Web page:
Not every wish on the UK’s life science industry’s list of requests has been answered by Chancellor Hammond’s spring budget today, but in setting out the country’s stall as the place to do business post Brexit, Hammond partially delivered.

There are no generous tax breaks, there’ll be no substantial changes to the UK’s R&D tax credits regime – which the Association of the British Pharmaceutical Industry (ABPI) specifically wanted to see reformed – but the Chancellor did a little better on making the UK a place to research, develop and launch new medicines.

The life science sector benefits from the Industrial Strategy Challenge Fund (ISCF) that will “kick-start the development of disruptive technologies that have the potential to transform the UK economy”. Admittedly it has to share the initial investment of £270 million in 2017-18 with robots, driverless cars and better batteries but there is a commitment to accelerating patient access to new medicines and treatments, something the ABPI was looking for.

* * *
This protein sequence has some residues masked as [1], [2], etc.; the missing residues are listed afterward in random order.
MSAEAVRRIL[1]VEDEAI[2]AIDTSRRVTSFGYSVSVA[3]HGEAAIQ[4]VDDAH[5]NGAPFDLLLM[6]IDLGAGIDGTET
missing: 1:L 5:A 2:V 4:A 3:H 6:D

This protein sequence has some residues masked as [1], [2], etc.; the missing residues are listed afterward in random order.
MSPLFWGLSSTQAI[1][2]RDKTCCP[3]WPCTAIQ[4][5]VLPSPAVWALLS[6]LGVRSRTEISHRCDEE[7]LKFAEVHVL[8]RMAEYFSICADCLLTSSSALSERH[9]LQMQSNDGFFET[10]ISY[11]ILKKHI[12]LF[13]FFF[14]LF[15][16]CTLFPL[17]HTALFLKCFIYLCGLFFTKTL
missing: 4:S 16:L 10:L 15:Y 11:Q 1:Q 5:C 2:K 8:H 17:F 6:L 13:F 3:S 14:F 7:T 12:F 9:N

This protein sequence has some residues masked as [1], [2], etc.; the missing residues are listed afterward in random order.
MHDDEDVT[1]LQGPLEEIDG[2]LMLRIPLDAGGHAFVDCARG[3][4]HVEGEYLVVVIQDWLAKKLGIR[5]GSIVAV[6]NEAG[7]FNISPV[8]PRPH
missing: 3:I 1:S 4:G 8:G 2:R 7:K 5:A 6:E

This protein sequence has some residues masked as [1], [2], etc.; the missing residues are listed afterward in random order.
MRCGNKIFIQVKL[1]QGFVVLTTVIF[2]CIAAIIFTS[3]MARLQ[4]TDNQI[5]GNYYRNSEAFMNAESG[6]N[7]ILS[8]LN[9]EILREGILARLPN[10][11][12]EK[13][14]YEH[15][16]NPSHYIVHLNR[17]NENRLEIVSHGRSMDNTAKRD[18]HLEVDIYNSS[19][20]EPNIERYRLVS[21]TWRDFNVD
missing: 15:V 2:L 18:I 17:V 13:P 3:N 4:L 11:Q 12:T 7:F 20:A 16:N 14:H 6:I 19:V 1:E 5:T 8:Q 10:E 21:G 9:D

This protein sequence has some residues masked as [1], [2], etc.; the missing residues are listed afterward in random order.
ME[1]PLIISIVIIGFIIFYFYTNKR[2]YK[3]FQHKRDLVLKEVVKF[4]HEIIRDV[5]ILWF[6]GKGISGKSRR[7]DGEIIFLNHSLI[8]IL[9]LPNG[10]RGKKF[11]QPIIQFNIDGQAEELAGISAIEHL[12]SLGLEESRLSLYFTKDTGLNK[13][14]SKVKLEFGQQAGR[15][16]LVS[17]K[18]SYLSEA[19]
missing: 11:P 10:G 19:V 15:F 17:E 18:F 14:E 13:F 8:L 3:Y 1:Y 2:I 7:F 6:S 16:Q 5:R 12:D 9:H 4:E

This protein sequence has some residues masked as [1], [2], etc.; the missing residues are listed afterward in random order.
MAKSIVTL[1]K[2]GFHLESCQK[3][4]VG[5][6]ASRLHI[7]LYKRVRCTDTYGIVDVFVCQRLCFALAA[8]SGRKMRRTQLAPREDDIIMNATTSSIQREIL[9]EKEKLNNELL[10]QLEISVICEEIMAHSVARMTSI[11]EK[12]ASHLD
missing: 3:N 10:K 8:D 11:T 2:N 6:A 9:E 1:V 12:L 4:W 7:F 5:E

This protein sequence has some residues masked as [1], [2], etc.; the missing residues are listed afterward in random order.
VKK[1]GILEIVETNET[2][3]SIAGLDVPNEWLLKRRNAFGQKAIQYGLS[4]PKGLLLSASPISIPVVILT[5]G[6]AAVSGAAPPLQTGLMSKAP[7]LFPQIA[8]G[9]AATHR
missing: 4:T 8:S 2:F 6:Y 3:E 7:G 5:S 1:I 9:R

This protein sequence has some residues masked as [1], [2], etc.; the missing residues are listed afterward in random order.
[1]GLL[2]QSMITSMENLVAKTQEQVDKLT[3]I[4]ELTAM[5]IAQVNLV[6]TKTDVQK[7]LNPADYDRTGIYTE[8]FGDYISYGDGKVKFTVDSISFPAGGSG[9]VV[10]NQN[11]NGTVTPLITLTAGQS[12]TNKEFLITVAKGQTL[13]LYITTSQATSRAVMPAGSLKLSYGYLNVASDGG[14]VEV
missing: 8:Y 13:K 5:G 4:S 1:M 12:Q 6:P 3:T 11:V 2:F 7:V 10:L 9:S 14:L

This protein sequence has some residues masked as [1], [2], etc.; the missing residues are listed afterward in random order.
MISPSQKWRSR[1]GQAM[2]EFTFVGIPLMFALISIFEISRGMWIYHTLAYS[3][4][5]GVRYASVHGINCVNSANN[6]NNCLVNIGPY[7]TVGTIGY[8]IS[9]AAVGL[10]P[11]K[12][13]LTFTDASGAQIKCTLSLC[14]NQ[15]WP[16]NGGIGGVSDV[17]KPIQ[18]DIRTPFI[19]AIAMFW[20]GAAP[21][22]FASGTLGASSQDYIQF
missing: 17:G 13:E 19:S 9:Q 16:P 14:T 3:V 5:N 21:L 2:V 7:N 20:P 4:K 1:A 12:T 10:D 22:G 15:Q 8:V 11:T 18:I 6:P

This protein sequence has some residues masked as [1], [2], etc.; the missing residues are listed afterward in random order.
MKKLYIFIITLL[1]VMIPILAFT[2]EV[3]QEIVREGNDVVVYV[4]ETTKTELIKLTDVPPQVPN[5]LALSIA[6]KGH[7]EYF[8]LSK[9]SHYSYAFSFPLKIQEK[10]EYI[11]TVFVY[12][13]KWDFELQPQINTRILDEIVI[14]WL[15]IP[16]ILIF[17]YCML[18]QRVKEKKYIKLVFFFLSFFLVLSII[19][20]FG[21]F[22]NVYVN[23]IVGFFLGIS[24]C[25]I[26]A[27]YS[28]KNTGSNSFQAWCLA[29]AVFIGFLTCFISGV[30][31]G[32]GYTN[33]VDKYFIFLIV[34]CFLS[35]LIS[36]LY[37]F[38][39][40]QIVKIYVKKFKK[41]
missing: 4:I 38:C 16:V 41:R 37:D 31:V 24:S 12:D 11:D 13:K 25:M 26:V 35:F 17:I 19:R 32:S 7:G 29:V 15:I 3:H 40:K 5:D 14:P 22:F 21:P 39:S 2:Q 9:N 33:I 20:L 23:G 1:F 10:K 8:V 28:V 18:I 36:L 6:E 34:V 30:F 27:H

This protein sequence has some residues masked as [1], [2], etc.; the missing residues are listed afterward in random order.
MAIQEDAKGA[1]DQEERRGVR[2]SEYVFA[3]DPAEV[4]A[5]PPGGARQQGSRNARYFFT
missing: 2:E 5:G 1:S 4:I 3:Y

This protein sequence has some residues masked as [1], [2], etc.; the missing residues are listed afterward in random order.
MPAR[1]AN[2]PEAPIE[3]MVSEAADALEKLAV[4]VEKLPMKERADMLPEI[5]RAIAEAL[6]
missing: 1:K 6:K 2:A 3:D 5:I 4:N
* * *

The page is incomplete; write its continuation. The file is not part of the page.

Further good news came with the announcement that the National Productivity Investment Fund (NPIF) will invest £250 million over the next four years into research: £90 million will fund an additional 1,000 PhD places, with around 85% in STEM disciplines; a further £160 million will support new fellowships for early and mid-career researchers in areas aligned to the Government’s Industrial Strategy; and more than £100 million will be invested over the next four years to attract “the brightest minds to the UK, to help maintain the UK’s position as a world‑leader in science and research”. These minds will come from “emerging research powerhouses like India, China, Brazil and Mexico”.

The Chancellor’s speech to Parliament focused very much on the need to overcome the persistent challenge of weak productivity, where we lag the rest of the G7 countries. For the life science industry it may be difficult to be tied to wider industry when its own figures suggest it punches well above its weight in the UK economy; the average productivity of a UK life sciences employee is £104,000 compared to the UK average of £49,000.

Authored by Maya Anaokar